Commissions are a great way for lawmakers to make it look like they’re doing something without actually doing it, of course, but in this case, it might be a helpful exercise. It has been so long since debt and deficit politics have featured prominently in politics that it’s not clear whether there is a workable coalition in Congress to address the debt. A commission may help organize and focus those debates—and may raise further awareness among voters.”

Inflation Will Make Government Budget Problems Worse

“inflation is real. The all-item consumer price index (CPI) was up more than 5 percent on a year-over-year basis for July, August, and September, and now shows a 6.2 percent increase for October—the largest jump since 1990. The Fed considers 2 percent inflation to be its bright-line monetary policy goal. Obviously, there is a large gap between that and what we are seeing on the ground.”

“Individuals whose salaries, wages, Social Security payments, and even mortgage interest or rental rates are automatically adjusted for inflation have much less to worry about than their neighbors on fixed salaries, who must cope with ballooning grocery bills or pay twice as much at the pump. On these grounds, inflation may be devastating for some and almost meaningless for others. These gaps widen as inflation gets worse.”

“The rate of inflation gets captured in interest rates that borrowers must pay, especially for longer-term debt. Lenders hope to be paid back with at least as much purchasing power. If they believe inflation will tick away at 4 percent, interest rates tend to rise with this baked-in expectation.
In any case, higher interest rates mean higher interest costs on all forms of public and private debt. As a result, mortgage rates will rise, all forms of construction will suffer, and businesses will postpone making large investments in plants and equipment.

Now consider the public debt—especially the federal debt that ballooned from large deficits in recent years. (In 2020, federal revenues were $3.4 trillion and spending was $6.6 trillion.) The interest cost of the national debt in 2008 was $253 billion and remained at about that level through 2015. Even though the debt doubled in those years, sharply falling interest rates and low inflation worked to contain costs.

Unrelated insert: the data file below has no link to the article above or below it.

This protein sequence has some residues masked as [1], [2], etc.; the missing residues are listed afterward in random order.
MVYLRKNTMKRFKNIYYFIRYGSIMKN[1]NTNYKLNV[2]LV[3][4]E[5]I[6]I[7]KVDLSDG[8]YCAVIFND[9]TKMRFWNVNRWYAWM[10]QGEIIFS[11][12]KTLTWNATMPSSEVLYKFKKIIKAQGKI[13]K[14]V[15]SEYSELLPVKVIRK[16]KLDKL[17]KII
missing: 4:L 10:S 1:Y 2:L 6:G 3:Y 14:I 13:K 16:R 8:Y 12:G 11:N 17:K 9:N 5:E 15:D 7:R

But that was yesterday. With today’s higher inflation and rising interest rates (perhaps with more to come), the Congressional Budget Office (CBO) estimates the interest cost of public debt to be $413 billion in 2021. Obviously, any dollar spent on interest cannot be spent on government benefits and services to taxpayers.”

40 Years of Trillion-Dollar Debt

“Rising costs of entitlement programs and the interest on the debt itself are the primary reasons why the debt will keep growing. In other words, even cutting a lot of discretionary spending would have little effect on the debt at this point.

The guilty parties are, well, both parties. It was fitting that the debt hit the symbolic $1 trillion figure during Reagan’s presidency, as the Gipper ignored his own warning. Republicans have spent much of the past 40 years venerating Reagan as an icon of conservative values, including supposedly limited government. And while his successors ran up far larger amounts on the nation’s credit card, Reagan saw the government surpass not only the $1 trillion debt threshold but also the $2 trillion threshold.”

“The guiding principle for today’s Democratic Party is the idea that debt doesn’t really matter if interest rates remain low. So long as the cost of servicing the federal debt stays below 2 percent, policymakers should not be restrained by the “traditional idea of a cyclically balanced budget,” Larry Summers, Clinton’s treasury secretary, and former Obama economic adviser Jason Furman argued in an influential paper published last year.